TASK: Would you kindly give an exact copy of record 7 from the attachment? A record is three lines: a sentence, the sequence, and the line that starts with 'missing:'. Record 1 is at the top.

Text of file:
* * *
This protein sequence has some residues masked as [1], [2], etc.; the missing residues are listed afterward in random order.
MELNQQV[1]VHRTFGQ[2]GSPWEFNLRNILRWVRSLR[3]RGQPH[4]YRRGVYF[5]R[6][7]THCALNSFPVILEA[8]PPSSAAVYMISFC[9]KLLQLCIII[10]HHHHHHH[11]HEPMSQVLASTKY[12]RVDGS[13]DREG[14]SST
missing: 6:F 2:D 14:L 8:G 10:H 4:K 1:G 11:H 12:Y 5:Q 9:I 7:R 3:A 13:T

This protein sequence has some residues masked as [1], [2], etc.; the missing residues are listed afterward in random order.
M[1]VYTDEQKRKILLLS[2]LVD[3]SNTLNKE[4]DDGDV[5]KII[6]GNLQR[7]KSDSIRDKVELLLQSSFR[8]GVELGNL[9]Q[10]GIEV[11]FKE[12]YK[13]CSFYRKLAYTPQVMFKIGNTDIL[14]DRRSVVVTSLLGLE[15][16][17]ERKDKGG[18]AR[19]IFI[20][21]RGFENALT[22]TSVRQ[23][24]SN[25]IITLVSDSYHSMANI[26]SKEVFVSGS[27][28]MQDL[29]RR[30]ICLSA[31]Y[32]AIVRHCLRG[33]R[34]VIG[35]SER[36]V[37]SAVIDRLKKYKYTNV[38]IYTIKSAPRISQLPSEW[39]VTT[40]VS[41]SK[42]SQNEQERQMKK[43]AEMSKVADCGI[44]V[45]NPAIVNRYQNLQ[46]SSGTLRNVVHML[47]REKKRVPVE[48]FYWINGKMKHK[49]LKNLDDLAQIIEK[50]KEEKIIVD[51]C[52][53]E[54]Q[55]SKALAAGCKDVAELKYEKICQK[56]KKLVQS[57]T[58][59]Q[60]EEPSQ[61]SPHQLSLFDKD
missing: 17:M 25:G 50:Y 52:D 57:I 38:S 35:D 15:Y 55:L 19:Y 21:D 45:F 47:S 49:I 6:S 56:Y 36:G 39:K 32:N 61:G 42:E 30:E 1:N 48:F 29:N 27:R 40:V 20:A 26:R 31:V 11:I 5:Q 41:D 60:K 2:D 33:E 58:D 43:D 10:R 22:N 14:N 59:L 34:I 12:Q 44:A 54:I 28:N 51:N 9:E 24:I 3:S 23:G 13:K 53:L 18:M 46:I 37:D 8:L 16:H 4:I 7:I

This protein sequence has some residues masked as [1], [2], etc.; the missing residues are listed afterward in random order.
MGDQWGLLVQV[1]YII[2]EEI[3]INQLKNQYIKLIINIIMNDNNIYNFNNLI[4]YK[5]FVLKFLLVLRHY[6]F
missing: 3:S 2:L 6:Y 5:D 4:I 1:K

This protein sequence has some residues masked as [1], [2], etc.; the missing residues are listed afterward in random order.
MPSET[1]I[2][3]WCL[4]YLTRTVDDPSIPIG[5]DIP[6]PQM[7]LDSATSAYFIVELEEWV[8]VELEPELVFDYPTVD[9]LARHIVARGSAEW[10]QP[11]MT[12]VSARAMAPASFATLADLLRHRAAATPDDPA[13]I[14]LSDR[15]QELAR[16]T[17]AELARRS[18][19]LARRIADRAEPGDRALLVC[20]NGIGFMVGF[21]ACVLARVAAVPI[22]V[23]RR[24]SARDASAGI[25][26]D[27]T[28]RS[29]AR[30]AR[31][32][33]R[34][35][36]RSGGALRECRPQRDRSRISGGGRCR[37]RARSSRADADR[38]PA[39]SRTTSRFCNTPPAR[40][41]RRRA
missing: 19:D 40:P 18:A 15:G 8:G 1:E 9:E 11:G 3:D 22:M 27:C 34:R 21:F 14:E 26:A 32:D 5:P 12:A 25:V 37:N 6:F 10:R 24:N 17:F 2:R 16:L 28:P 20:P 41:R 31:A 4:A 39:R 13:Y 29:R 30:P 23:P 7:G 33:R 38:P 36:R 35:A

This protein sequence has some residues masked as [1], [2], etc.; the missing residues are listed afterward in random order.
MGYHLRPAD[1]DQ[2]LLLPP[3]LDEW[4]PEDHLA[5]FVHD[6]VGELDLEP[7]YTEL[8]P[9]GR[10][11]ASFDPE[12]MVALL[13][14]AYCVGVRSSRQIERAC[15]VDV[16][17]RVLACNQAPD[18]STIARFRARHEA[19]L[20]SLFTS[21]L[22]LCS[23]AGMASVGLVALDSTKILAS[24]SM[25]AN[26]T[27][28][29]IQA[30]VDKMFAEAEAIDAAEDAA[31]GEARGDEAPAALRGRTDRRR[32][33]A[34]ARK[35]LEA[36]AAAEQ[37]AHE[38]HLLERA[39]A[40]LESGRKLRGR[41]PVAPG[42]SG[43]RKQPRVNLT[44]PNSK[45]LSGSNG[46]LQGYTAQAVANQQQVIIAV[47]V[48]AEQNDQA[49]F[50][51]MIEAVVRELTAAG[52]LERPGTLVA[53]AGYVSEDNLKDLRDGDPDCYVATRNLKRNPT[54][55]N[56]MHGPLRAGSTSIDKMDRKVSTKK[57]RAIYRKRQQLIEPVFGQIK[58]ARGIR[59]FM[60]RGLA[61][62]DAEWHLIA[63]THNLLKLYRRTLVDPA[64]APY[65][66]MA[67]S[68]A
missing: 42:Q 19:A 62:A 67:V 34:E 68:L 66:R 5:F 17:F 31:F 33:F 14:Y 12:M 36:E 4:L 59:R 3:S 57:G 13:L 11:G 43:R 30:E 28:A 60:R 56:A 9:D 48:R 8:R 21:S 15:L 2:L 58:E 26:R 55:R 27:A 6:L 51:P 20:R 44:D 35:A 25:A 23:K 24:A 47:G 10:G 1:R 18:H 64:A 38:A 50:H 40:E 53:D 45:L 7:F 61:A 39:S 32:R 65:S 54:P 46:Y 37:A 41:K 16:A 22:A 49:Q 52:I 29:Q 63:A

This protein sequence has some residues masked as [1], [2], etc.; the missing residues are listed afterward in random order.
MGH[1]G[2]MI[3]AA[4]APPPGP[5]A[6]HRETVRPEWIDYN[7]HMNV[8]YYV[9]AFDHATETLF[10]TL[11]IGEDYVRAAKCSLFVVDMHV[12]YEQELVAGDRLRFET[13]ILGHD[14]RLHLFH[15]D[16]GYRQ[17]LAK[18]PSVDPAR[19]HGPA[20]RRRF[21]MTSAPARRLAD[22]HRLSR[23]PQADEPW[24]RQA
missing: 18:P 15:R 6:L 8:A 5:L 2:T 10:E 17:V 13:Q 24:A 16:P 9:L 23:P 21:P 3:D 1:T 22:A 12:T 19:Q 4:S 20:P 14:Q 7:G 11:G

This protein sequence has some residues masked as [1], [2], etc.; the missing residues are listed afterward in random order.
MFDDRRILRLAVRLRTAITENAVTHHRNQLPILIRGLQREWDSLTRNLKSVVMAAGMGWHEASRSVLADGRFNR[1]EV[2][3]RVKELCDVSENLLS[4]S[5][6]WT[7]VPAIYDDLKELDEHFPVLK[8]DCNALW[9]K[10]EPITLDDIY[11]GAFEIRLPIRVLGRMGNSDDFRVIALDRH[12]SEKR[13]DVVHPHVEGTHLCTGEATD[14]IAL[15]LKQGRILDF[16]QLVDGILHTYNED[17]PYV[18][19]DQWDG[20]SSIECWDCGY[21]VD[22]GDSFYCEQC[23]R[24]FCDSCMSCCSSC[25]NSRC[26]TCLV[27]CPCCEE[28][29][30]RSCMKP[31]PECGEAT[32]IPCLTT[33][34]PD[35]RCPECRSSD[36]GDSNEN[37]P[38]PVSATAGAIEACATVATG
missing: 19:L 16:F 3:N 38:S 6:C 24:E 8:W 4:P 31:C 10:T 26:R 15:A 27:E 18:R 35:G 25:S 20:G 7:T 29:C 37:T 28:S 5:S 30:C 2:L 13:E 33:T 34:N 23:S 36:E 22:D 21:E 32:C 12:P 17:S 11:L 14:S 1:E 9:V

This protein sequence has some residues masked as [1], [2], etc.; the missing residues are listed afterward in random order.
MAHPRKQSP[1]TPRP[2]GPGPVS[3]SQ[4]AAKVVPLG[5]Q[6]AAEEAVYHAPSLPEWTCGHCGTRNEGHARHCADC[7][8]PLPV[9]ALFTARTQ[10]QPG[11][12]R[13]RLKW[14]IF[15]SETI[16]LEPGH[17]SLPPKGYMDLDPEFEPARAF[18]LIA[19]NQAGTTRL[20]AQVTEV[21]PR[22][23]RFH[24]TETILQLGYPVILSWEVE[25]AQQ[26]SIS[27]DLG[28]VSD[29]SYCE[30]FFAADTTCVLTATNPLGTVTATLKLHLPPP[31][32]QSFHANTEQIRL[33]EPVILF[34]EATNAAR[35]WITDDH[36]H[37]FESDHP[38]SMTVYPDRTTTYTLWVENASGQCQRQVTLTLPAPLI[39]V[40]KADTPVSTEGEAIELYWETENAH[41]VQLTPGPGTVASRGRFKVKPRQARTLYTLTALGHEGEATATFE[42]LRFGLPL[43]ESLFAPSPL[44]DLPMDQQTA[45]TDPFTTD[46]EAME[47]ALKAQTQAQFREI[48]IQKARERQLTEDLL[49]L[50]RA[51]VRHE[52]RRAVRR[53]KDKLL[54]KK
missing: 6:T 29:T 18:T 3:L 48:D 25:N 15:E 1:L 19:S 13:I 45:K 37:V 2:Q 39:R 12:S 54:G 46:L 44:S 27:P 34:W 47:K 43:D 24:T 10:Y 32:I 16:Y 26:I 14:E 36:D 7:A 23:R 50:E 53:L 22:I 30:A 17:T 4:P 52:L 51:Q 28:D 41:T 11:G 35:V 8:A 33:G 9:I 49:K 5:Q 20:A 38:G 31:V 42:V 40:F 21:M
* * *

This protein sequence has some residues masked as [1], [2], etc.; the missing residues are listed afterward in random order.
MFDDRRILRLAVRLRTAITENAVTHHRNQLPILIRGLQREWDSLTRNLKSVVMAAGMGWHEASRSVLADGRFNR[1]EV[2][3]RVKELCDVSENLLS[4]S[5][6]WT[7]VPAIYDDLKELDEHFPVLK[8]DCNALW[9]K[10]EPITLDDIY[11]GAFEIRLPIRVLGRMGNSDDFRVIALDRH[12]SEKR[13]DVVHPHVEGTHLCTGEATD[14]IAL[15]LKQGRILDF[16]QLVDGILHTYNED[17]PYV[18][19]DQWDG[20]SSIECWDCGY[21]VD[22]GDSFYCEQC[23]R[24]FCDSCMSCCSSC[25]NSRC[26]TCLV[27]CPCCEE[28][29][30]RSCMKP[31]PECGEAT[32]IPCLTT[33][34]PD[35]RCPECRSSD[36]GDSNEN[37]P[38]PVSATAGAIEACATVATG
missing: 19:L 16:F 3:N 38:S 6:C 24:E 8:W 4:P 31:C 10:T 26:R 15:A 27:E 18:R 35:G 25:S 20:G 7:T 29:C 37:T 28:S 5:S 30:C 2:L 13:E 33:T 34:N 23:S 36:E 22:D 21:E 32:C 12:P 17:S 11:L 14:S 1:E 9:V